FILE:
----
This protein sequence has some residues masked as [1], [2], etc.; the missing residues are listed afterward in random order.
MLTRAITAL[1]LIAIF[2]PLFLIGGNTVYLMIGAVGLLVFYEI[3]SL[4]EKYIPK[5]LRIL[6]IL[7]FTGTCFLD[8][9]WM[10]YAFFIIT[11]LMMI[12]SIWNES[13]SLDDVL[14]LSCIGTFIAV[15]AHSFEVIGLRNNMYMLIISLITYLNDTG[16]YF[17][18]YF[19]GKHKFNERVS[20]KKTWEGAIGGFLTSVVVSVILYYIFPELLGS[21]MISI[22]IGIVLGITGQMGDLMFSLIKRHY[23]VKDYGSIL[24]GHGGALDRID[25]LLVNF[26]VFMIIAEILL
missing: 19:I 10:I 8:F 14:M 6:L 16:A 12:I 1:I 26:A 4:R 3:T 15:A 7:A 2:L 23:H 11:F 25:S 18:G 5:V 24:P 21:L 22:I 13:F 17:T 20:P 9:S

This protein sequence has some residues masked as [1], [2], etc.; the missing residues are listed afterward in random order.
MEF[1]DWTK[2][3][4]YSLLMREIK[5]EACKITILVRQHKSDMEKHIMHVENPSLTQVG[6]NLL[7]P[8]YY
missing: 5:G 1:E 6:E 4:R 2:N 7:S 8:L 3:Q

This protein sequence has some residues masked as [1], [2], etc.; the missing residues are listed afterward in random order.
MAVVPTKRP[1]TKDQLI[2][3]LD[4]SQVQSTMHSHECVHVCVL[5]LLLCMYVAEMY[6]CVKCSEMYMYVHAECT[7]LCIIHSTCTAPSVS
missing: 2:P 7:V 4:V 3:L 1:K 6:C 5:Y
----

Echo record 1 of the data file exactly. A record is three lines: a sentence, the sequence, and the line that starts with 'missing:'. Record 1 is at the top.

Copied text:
This protein sequence has some residues masked as [1], [2], etc.; the missing residues are listed afterward in random order.
MLTRAITAL[1]LIAIF[2]PLFLIGGNTVYLMIGAVGLLVFYEI[3]SL[4]EKYIPK[5]LRIL[6]IL[7]FTGTCFLD[8][9]WM[10]YAFFIIT[11]LMMI[12]SIWNES[13]SLDDVL[14]LSCIGTFIAV[15]AHSFEVIGLRNNMYMLIISLITYLNDTG[16]YF[17][18]YF[19]GKHKFNERVS[20]KKTWEGAIGGFLTSVVVSVILYYIFPELLGS[21]MISI[22]IGIVLGITGQMGDLMFSLIKRHY[23]VKDYGSIL[24]GHGGALDRID[25]LLVNF[26]VFMIIAEILL
missing: 19:I 10:I 8:F 14:M 6:L 16:A 12:I 1:I 26:A 4:R 3:T 15:A 7:A 2:L 23:H 11:F 25:S 18:G 5:V 24:P 21:L 22:I 13:F 17:T 20:P 9:S